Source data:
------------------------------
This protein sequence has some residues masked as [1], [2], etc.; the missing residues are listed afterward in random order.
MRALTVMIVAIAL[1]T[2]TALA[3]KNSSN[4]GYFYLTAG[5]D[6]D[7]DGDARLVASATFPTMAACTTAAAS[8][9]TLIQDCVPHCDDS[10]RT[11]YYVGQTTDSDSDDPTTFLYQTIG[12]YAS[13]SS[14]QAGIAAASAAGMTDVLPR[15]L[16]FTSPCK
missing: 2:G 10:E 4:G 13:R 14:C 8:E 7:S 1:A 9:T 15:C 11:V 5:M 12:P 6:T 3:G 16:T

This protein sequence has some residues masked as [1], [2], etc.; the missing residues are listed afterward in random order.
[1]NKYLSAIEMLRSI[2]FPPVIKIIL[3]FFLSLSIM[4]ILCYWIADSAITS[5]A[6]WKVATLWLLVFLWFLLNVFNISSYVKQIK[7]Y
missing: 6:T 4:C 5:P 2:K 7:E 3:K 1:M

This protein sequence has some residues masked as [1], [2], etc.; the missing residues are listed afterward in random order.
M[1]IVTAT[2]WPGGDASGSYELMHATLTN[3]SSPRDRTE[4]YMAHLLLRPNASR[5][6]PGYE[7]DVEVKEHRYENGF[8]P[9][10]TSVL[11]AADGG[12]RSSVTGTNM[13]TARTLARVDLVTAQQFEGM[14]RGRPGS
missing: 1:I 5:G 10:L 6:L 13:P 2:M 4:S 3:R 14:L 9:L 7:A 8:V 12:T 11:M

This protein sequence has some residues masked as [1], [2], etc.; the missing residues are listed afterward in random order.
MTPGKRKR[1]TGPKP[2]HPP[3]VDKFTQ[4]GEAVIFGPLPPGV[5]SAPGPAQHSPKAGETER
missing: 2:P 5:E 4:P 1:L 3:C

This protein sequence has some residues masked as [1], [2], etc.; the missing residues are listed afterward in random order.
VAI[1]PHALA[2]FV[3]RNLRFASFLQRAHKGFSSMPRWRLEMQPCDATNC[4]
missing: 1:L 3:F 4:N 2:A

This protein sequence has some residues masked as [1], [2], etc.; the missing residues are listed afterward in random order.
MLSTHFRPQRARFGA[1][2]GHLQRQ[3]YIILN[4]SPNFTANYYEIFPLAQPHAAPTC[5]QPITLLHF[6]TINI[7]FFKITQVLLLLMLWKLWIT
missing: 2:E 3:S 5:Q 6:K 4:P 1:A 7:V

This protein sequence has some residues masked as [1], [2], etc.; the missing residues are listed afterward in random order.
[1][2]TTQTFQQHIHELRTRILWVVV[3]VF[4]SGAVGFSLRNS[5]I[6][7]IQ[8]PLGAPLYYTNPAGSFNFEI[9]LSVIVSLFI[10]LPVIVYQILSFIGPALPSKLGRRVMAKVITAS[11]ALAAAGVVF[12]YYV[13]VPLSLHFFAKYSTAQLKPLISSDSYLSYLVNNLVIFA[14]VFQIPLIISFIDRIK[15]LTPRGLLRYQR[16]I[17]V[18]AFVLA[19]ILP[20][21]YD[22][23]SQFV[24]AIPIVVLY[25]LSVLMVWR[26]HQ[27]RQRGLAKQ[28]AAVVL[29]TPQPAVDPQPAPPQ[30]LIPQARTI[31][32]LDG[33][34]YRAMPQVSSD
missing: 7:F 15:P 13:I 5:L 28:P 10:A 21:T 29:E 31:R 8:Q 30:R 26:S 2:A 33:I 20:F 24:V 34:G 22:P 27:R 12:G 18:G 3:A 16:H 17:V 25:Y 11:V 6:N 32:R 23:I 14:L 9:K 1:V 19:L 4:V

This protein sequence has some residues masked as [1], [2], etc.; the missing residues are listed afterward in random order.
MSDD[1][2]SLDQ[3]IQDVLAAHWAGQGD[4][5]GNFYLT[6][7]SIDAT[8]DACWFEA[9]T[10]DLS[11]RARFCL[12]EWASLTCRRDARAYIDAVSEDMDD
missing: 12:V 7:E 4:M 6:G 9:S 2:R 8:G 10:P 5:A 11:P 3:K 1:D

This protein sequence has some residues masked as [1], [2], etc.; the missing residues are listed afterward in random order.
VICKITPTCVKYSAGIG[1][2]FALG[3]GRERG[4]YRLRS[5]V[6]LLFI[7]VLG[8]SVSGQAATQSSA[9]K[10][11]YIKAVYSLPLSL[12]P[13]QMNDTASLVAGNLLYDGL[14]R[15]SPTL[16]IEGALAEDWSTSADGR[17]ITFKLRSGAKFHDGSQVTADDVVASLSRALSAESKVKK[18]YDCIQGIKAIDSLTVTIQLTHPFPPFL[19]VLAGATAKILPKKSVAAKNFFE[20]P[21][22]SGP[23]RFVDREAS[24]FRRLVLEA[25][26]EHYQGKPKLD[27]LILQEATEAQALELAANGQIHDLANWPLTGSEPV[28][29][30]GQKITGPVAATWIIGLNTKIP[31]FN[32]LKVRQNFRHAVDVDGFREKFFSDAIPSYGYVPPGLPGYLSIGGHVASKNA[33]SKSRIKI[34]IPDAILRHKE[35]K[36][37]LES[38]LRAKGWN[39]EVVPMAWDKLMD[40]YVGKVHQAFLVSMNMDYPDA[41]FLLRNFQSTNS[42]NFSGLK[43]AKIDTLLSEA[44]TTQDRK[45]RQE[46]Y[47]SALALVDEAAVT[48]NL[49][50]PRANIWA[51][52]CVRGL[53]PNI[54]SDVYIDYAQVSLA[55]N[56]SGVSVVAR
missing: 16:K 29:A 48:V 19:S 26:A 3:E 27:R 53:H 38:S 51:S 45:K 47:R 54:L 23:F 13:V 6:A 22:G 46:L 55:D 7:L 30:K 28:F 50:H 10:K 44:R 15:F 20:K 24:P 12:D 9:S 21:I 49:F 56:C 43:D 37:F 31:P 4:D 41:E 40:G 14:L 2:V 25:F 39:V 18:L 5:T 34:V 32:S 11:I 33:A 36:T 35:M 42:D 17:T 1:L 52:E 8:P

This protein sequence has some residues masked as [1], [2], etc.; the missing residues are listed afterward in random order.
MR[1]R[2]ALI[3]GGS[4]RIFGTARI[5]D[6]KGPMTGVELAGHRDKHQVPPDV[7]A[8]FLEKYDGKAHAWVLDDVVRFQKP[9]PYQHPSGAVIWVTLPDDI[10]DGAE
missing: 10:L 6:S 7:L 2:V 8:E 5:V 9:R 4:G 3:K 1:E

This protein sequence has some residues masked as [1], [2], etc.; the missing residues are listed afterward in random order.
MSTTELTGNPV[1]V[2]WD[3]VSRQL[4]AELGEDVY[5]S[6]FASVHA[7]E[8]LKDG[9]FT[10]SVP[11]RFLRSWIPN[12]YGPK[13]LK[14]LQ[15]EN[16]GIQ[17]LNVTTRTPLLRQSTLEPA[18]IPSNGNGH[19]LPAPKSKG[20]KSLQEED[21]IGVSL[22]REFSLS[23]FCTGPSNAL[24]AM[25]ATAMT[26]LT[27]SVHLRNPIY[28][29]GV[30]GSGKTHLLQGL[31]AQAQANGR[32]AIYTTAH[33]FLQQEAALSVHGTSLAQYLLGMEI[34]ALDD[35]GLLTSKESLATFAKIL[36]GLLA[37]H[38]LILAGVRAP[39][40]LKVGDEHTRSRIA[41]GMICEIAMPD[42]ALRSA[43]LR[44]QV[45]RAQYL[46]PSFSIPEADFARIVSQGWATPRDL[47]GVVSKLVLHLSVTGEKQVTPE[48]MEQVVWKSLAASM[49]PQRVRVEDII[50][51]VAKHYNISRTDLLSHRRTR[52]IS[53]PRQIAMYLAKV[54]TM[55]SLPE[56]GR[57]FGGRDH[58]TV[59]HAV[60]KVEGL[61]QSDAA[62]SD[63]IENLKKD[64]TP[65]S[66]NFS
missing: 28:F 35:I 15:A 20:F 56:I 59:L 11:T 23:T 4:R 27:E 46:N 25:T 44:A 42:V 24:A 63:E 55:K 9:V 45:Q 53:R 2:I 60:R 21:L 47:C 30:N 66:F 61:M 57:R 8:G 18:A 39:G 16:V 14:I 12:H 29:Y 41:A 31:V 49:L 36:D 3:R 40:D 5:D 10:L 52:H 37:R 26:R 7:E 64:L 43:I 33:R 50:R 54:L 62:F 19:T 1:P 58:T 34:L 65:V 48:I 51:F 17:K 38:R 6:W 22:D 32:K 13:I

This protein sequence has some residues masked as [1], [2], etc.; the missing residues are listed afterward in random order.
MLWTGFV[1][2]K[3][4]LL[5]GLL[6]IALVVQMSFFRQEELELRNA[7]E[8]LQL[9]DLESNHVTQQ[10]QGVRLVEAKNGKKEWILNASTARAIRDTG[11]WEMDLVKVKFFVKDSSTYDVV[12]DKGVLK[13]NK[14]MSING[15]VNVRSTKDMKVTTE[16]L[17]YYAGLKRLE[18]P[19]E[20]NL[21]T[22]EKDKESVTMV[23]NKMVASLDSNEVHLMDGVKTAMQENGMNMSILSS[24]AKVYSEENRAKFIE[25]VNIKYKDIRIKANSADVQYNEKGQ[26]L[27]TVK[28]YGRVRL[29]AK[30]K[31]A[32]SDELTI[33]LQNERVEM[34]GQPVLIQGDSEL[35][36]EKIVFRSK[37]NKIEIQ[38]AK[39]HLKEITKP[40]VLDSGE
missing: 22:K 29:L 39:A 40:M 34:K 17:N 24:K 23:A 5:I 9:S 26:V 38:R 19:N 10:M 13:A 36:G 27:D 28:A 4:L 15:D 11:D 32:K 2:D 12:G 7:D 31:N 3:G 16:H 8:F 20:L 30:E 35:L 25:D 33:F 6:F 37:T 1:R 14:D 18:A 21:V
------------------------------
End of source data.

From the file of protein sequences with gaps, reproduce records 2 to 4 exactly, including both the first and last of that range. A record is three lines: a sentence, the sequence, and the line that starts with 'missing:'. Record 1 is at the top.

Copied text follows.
This protein sequence has some residues masked as [1], [2], etc.; the missing residues are listed afterward in random order.
[1]NKYLSAIEMLRSI[2]FPPVIKIIL[3]FFLSLSIM[4]ILCYWIADSAITS[5]A[6]WKVATLWLLVFLWFLLNVFNISSYVKQIK[7]Y
missing: 6:T 4:C 5:P 2:K 7:E 3:K 1:M

This protein sequence has some residues masked as [1], [2], etc.; the missing residues are listed afterward in random order.
M[1]IVTAT[2]WPGGDASGSYELMHATLTN[3]SSPRDRTE[4]YMAHLLLRPNASR[5][6]PGYE[7]DVEVKEHRYENGF[8]P[9][10]TSVL[11]AADGG[12]RSSVTGTNM[13]TARTLARVDLVTAQQFEGM[14]RGRPGS
missing: 1:I 5:G 10:L 6:L 13:P 2:M 4:S 3:R 14:L 9:L 7:A 8:V 12:T 11:M

This protein sequence has some residues masked as [1], [2], etc.; the missing residues are listed afterward in random order.
MTPGKRKR[1]TGPKP[2]HPP[3]VDKFTQ[4]GEAVIFGPLPPGV[5]SAPGPAQHSPKAGETER
missing: 2:P 5:E 4:P 1:L 3:C